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Joe’s Weather Blog: 60th anniversary of the Ruskin Heights tornado (SAT-5/20)

Good afternoon…skies across the area are mostly cloudy and a cold front has moved through the region allowing cooler air to spread in. It’s somewhat unusual to see temperatures actually drop a few degrees during the day in May with cold fronts…but that happened this morning as temperatures went from the lower 60s to the upper 50s-near 60° as of the noon hour. Aside from perhaps an isolated sprinkle the rest of the afternoon…we’re done with the rain for a day or so. Another cold front will move into the area later Monday into Tuesday AM…and that may have another chance of rain with it.


Forecast:

Today: Variable clouds and cool for May with temperatures 60-65° this afternoon with southwest winds of 10-20 MPH

Tonight: Clearing out and cool with A/C saving lows down into the 40s

Sunday: Sunny and pleasant with highs around 70°

Monday: Increasing clouds and pleasant with a few showers possible during the day with better chances later in the evening. Highs around 70°


Discussion:

I’ll talk more about Monday’s chances of rain, especially heading into later Monday evening in Sunday’s blog. The overall picture though is a cooler air mass will be settling into the area for most of next week  (TUE>FRI AM) before we start warming up again heading towards Memorial Day weekend. I’ve written a lot about how May and June are the 2 wettest months overall here in KC…so it’s tough to stay dry over the 3 day holiday weekend. Any cold front during this time of the year usually has at least some rain associated with it. Of note is the 11.35″ of rain we’ve received since April 1st officially in KC.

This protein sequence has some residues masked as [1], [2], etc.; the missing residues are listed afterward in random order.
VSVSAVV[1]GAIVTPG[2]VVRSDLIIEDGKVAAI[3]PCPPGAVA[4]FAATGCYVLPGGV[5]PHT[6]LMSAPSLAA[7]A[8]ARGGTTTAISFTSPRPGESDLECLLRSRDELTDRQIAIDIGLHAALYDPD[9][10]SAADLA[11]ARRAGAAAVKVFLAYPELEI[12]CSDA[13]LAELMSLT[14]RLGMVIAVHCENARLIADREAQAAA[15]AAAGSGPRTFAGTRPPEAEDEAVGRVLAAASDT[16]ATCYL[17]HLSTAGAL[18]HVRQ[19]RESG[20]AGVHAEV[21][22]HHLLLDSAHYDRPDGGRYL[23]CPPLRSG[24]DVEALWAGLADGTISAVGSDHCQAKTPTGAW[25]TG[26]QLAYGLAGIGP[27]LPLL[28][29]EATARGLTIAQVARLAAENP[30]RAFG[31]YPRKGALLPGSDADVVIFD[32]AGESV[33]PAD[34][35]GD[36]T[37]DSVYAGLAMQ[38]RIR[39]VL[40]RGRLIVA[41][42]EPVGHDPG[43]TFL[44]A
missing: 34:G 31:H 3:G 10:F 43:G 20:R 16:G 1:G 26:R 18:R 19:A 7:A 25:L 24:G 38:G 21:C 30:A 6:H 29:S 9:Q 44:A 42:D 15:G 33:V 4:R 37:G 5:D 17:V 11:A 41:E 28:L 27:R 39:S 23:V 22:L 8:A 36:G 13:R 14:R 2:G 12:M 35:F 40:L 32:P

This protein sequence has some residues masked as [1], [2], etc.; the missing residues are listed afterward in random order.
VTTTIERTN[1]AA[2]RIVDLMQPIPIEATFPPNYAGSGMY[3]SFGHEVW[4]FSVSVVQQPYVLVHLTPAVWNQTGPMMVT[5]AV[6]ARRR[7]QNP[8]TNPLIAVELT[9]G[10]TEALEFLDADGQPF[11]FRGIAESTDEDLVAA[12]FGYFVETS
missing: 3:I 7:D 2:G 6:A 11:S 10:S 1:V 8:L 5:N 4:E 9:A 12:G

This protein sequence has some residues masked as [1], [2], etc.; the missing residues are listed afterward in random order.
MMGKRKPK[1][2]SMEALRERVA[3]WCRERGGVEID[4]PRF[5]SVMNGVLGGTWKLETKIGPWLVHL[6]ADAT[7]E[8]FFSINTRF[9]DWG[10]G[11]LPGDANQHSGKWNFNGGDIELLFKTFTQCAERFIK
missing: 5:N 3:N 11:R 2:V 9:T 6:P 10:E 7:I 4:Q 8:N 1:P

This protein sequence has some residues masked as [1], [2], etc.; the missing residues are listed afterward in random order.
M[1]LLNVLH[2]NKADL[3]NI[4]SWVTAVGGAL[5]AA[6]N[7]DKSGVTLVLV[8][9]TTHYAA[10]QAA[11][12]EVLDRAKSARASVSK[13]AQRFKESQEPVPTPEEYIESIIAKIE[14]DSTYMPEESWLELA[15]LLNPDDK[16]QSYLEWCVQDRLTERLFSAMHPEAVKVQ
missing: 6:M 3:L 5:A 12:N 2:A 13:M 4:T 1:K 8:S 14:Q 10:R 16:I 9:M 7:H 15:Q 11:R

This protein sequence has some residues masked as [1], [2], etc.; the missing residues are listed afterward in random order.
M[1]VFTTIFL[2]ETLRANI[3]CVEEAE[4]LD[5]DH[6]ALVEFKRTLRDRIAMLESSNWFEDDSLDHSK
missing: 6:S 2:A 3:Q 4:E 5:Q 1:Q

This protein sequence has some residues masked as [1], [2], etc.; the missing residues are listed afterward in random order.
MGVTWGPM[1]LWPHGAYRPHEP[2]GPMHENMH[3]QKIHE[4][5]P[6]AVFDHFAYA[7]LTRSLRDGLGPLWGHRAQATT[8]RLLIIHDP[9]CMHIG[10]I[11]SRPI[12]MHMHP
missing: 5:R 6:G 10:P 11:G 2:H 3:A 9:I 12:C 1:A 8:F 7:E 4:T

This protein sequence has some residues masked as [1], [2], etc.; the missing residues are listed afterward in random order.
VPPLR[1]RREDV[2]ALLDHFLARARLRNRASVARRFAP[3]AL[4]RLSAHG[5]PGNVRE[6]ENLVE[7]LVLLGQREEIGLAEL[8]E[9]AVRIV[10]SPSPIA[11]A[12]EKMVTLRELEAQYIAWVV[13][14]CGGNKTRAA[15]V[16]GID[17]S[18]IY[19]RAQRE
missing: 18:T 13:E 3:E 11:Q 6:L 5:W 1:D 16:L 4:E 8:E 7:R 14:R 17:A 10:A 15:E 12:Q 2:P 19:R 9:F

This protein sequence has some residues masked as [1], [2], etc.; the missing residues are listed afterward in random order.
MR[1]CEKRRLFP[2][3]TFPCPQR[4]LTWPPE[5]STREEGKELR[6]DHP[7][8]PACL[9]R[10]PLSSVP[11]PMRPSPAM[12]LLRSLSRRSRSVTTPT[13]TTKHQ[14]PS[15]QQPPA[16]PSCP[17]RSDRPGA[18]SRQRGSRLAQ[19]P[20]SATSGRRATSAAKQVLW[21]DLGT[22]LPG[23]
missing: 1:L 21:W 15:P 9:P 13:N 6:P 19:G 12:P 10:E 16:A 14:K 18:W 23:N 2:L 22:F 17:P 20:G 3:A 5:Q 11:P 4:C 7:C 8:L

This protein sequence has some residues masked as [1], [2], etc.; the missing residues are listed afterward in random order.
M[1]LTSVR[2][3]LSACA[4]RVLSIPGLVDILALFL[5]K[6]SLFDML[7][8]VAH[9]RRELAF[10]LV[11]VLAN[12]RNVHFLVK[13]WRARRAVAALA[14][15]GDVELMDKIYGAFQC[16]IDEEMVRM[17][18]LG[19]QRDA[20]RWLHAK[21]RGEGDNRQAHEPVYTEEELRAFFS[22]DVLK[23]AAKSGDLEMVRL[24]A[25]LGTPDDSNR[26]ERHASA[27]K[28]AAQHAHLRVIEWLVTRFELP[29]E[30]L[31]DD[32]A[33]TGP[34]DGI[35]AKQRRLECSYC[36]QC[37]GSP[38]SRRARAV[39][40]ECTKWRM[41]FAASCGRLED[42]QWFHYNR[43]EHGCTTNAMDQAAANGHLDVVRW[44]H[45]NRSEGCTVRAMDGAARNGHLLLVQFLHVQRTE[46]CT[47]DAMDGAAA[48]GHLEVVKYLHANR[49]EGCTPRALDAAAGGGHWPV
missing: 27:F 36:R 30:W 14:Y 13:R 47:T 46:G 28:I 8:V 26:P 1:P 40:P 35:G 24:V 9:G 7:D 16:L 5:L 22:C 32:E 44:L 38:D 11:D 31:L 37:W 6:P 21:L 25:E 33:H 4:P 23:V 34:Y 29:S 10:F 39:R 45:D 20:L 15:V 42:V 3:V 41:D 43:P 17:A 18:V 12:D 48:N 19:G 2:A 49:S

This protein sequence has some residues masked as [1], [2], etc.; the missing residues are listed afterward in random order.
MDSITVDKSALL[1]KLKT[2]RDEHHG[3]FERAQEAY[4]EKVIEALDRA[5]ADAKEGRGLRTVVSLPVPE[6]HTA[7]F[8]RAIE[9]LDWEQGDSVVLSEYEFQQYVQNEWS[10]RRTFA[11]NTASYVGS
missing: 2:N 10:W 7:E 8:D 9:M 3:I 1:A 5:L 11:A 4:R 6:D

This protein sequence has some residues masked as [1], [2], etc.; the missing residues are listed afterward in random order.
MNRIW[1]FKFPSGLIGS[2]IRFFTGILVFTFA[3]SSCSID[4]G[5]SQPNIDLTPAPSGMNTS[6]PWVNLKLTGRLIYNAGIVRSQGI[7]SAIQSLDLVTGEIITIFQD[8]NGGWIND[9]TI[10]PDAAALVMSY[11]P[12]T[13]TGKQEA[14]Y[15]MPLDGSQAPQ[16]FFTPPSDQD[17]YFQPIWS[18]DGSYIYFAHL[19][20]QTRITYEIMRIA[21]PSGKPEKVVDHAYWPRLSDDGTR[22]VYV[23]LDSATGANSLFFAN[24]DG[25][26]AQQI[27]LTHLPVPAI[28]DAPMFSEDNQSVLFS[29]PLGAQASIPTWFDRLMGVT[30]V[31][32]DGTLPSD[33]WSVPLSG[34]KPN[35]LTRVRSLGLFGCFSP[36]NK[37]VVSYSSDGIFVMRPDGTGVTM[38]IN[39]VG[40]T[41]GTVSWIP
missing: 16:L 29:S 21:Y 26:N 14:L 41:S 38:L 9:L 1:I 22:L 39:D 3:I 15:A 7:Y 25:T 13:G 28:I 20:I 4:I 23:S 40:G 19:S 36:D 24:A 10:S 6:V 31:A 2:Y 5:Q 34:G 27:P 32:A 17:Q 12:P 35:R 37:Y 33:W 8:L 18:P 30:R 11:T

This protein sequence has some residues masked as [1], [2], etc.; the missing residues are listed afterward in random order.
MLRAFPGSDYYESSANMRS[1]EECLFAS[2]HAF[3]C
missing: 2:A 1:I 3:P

I thought today we’d take a walk down memory lane to a memorable day in KC weather history. Today marks the 60th anniversary of the Ruskin Heights tornado. The tornado was believed to be on the ground for some 71 miles…starting in Williamsburg, KS…towards the Ottawa, KS area and eventually moving towards the what is now the Lakewood Lakes area of Lees Summit, MO towards the west of the I-470 corridor. The width of the storm ranged from about 100 yards to over 700 yards wide.

The two maps above are from a write up that the NWS did a while ago.

The tornado ended up killing 44. 37-39 in Ruskin Heights, MO and 5-7 on the KS side. It damaged or destroyed over 500 homes in Ruskin Heights when it hit after 8PM that evening. Here is an aerial picture via the KC Star.

The write-up linked above is a fascinating read. I especially am fascinated by the technology that was present (and that wasn’t present) at the time of this tornado. Here is an excerpt…

“The use of radar to detect weather phenomena was a new technology during the 1950s. The radar network in place during the 1950s was composed of a hodge podge of excess military radars that were used during World War II. The U.S. Weather Bureau had installed a new radar (WSR-57, 10 cm) on top of the Federal Building several months prior to the Ruskin Heights tornado; however, the radar was not operational on that fateful day. The radar operator at the Kansas City Municipal Airport on May 20, 1957, Mr. Joseph Audsley, performed radar surveillance using an older radar (WSR-1, 10 cm). Communication between local weather office and SELS was accomplished by teletype. In addition, teletype was used to disseminate weather-related information to the media. The following is a transcript of U.S. Weather Bureau teletype messages issued on May 20, 1957. The transcript is supplemented with additional information chronicled by Joseph Audsely, as well as, Allen Pearson and Hugh G. Crowther formerly of SELS. You will note that the terms “tornado warning” and “severe thunderstorm warning” are not included in this transcript, as these terms were not part of the U.S. Weather Bureau lexicon at the time.”